Small luxuries

The apartment, in an art deco block in Brisbane’s New Farm, benefits from a leafy green outlook and good cross ventilation.
This minimalist apartment renovation near Brisbane’s waterfront provides the efficiency of small-space living with some classy touches.

At a glance

  • 35m2 apartment renovated and modernised
  • Minimal layout changes focus on creating a sense of spaciousness
  • Cabinetry wall does triple duty as a work, rest and play space

Andrew and Luana moved to Queensland from Sydney with a bunch of friends for a better lifestyle during the Covid pandemic, and loved it so much they never went back. After the lockdowns ended, the couple bought a one-bedroom apartment in an art deco block in Brisbane’s trendy New Farm to set up their home base.

The location is fabulous, carefully selected for car-free living and within walking distance of cafes, the city and the Brisbane Riverwalk. And despite its small size – just 35 square metres – the apartment had what they describe as “good bones”, including high ceilings, big north-east facing windows and a green outlook. But it was very run down, with poor use of space: the bedroom was poky and awkward, and the kitchen and bathroom basic and in need of upgrading.

Andrew had seen the work of architect Brad Swartz in transforming small city pads in Sydney, and approached him with the challenge of an interstate renovation. He quickly agreed, and they established a working relationship and a simple brief. “We wanted the place to feel open and bright. When it came to features, the only real must-haves were a double shower and a wine rack. Other than that, we were happy for Brad to work his magic,” says Andrew.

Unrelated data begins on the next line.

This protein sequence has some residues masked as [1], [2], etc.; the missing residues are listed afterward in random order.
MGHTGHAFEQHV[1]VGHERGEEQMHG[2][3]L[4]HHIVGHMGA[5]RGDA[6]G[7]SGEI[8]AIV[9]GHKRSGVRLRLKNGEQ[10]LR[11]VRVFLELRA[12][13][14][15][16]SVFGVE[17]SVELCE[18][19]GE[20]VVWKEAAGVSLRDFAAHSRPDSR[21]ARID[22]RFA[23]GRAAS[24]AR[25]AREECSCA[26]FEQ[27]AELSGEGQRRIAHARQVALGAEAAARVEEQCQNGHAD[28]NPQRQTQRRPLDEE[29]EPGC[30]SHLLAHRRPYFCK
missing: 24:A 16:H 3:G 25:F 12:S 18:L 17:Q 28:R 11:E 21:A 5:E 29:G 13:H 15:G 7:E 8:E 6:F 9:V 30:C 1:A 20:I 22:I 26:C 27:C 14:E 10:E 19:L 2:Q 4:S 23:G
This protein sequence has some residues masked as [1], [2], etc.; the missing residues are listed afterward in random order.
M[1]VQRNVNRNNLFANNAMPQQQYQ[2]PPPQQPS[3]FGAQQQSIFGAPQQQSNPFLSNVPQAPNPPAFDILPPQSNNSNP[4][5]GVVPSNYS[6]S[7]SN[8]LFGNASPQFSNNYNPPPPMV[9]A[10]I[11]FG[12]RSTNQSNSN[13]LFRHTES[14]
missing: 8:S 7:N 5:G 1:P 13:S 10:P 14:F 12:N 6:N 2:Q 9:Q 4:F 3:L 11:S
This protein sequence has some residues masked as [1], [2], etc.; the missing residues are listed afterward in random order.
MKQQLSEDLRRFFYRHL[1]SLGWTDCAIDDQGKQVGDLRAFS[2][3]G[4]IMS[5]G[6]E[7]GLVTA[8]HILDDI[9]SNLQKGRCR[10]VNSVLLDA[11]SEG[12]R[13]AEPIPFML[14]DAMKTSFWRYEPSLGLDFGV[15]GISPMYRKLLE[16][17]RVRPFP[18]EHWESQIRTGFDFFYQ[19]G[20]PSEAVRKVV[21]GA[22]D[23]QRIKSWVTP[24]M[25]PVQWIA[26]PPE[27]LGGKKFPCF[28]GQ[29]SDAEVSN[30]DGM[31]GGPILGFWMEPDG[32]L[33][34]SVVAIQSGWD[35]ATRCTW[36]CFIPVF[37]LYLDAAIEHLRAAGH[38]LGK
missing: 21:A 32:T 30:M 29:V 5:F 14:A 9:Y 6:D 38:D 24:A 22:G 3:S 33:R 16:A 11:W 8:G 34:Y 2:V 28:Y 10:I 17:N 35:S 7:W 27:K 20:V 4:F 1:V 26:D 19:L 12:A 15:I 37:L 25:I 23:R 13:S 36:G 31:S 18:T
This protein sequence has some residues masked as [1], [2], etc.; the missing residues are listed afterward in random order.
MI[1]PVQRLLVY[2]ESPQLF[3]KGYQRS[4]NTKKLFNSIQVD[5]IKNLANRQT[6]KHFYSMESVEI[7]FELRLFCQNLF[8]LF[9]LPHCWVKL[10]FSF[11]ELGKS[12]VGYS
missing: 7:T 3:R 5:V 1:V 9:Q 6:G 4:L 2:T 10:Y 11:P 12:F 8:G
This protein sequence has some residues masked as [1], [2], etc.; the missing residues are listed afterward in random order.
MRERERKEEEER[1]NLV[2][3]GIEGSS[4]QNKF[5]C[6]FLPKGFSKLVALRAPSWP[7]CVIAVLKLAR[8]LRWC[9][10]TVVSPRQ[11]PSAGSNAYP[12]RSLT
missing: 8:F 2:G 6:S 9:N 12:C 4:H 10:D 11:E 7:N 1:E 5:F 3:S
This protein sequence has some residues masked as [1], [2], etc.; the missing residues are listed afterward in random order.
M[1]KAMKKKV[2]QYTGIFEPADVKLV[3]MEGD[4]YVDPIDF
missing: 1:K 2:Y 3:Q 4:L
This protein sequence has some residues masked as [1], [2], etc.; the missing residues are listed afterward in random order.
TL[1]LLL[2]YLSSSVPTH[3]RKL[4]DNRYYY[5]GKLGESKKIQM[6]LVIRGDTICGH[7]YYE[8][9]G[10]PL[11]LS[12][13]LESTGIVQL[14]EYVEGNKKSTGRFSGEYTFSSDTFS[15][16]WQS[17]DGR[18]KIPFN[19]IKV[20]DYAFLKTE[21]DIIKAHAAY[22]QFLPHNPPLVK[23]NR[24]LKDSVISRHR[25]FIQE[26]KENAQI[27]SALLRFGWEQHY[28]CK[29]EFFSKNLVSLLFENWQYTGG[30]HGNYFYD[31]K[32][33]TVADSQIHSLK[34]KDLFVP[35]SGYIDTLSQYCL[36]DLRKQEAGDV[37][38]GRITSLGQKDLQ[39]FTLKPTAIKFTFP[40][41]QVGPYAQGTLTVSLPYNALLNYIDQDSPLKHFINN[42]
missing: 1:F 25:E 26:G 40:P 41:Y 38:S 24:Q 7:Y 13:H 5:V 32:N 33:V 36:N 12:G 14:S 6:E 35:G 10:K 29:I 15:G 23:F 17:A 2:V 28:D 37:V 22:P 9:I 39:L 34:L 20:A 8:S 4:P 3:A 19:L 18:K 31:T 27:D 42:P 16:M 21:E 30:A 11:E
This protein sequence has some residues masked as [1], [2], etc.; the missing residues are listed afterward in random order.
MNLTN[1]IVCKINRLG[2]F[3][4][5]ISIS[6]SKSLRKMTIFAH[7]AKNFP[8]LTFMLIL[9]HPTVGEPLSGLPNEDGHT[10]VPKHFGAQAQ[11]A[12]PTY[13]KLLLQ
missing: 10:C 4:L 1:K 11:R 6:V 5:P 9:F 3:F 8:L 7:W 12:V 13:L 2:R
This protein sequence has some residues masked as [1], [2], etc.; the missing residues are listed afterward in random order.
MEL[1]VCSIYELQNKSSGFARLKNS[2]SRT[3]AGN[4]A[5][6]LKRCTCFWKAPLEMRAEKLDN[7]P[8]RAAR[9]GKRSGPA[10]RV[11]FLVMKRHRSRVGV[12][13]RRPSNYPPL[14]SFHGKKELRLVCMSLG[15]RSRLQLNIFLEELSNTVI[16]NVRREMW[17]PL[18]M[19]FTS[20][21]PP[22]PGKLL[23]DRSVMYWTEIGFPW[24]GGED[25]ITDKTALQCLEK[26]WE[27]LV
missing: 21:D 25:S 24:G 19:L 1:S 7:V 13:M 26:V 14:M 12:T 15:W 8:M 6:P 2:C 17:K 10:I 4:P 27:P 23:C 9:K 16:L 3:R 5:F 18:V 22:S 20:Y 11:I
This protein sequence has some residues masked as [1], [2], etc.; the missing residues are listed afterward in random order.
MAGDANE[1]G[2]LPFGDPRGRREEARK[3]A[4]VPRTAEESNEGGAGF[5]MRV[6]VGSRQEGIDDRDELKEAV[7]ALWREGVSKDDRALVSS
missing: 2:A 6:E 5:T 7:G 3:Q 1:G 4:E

In terms of sustainability, this couple’s priority is living happily in a smaller footprint. “For the money that we spent we could have got a larger home further out,” Andrew says, “but we wanted to do more with less, by bringing this place up to a modern standard using good design and quality fixtures to really maximise the space.”

As an architect, Brad is keen to challenge the Australian perception that apartment living is a compromise or temporary measure until you can buy a house, by demonstrating that apartments can be a viable and stylish choice. This also has important social benefits, generating more affordable living options and providing ways to increase urban density and reduce the sprawl of our cities.

Left: The northern corner window with its dining nook is one of the nicest spots in the rejuvenated space. Right: Flipping the kitchen onto the north-western wall of the main room came at the price of internally closing one small window. Architect Brad Swartz says that it was a necessary compromise “to improve the overall feel” in this very limited space: “The result is a living area that’s comparable to a much bigger apartment,” he explains.

Brad’s design response for Luana and Andrew’s apartment focused on maximising liveability within the existing layout. (He also had to comply with the block’s owners’ corporation regulations, which forbade any external changes.) He explains that the main environmental benefits of this project derive from the small footprint, the proximity to services and public transport, and the savings in embodied carbon generated by reusing the existing building with minimal construction work.